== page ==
Music and songs reverberate through the medieval narrow streets, the house chimneys smoke and the inhabitants meet around the big common table, “the coulbani”. The days of fiesta pass ever so quickly and Castle is left again into ravages of time and the barbarity of certain arbitrary settlement since 1978. It seems that many more years of loneliness are still to come, until it will be protected and promoted… Like an impervious ring…
Being built up on an altitude of 450m (the highest of all Thassos settlements), the Castle was a fortress site of Gattilusi of the Genoa dynasty that had the island in its occupancy during the period 1414-1455. Based on three inscriptions that are now walled in St. Athanasios’ church, the first fortification on the settlement was made on 1403 including the castle, the water reservoir and the tower. Gattilusi family reinforced the fortification on 1414-1416.
After the Turkish occupancy, the number of Castle inhabitants seemed to increase with people from other settlements of the island and refugees from Constantinople. The third inscription, made in 1462, attributes the Castle’s reconstruction to two Constantinopolitans, Constantine and Ioannis. The fact is that the settlement became an important commercial center of the island, flourishing until the end of the 19th century.
The Castle owns its historical identity partially to its location. It has been erected on a flat area of rock that is detached by deep ravines from the surrounding mountains, and shapes therefore a small impervious ring. In the settlement’s center, the most flat and even part of it, the church with its bell-tower and arched arcade remains standing along with the ruins of an old cafe and the school built in 1897.
A high stonewall with two entrances, one on the east and another on the northwest side encompasses this complex. By the rocky edges of the settlement, the precinct of modern day’s communal cemetery – that coincides with the medieval precinct – and the arched-roofed reservoir stands by the tower foundations that were used as an ossuary. St. Athanasios’ Church The Church of St. Athanasios is dated, according to its proprietary inscription, back to January 1804.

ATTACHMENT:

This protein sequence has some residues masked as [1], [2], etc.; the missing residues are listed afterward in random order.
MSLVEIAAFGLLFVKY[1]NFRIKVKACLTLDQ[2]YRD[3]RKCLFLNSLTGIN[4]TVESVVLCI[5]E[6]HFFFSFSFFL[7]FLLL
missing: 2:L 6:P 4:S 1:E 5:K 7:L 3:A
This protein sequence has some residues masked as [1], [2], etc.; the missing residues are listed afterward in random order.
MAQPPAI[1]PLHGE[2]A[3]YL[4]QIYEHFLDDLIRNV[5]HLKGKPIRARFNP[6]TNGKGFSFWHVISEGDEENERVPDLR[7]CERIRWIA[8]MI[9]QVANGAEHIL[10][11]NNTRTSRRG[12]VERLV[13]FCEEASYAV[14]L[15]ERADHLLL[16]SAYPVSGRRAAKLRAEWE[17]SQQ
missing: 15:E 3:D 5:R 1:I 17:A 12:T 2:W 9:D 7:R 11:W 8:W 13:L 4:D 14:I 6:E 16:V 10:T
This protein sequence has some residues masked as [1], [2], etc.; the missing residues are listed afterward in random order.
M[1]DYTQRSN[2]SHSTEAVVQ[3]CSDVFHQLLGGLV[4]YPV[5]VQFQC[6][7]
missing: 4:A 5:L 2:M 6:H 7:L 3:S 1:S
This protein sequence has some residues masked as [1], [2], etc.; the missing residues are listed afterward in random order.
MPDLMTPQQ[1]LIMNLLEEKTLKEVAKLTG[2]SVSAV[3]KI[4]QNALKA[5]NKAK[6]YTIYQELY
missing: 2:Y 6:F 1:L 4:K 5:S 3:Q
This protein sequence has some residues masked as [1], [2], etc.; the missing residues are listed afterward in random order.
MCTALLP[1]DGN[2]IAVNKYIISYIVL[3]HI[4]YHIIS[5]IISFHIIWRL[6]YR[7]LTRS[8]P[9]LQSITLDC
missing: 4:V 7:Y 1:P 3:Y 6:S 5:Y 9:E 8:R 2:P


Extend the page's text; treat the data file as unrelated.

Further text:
Based on tradition, the church was constructed within forty days after the license was obtained by the Sultan. Since time was short and none could be lost, the whole village participated in its construction. The stones used for the contruction were coming from the old castle ruins. This explains the three medieval inscriptions on the church’s South wall. The one that depicts Gattilusi’s rule was placed up town.
The eldest still remember the church as its came, the time when four priests officiated. It’s not random that the church is the epicenter of the settlement’s periodic resuscitation. It is here that they continue to celebrate the memory of St. Athanasios on January 18th. Architectonically the church is a three-aisles wooden roofed basilica with an arched arcade along its south side, where “coulbani” is roofed, the large dinner table that all inhabitants share on St. Athanasios celebration day. It is a typical sample of Thassian ecclesiastic architecture that had a wide influence all around the Balkan areas during the Turkish occupation.
A Protection Regime (?) St. Athanasios Church is characterized as a historic scheduled monument under a ministerial decision of 1980, “because…,it is one of the oldest churches of Thassos that preserves many authentic figures useful for the study of ecclesiastic architecture of 19th century and the island history in general”. It is subject for its protection to 12th Superintendence of Byzantine Antiquities (of Kavala) and Culture Ministry.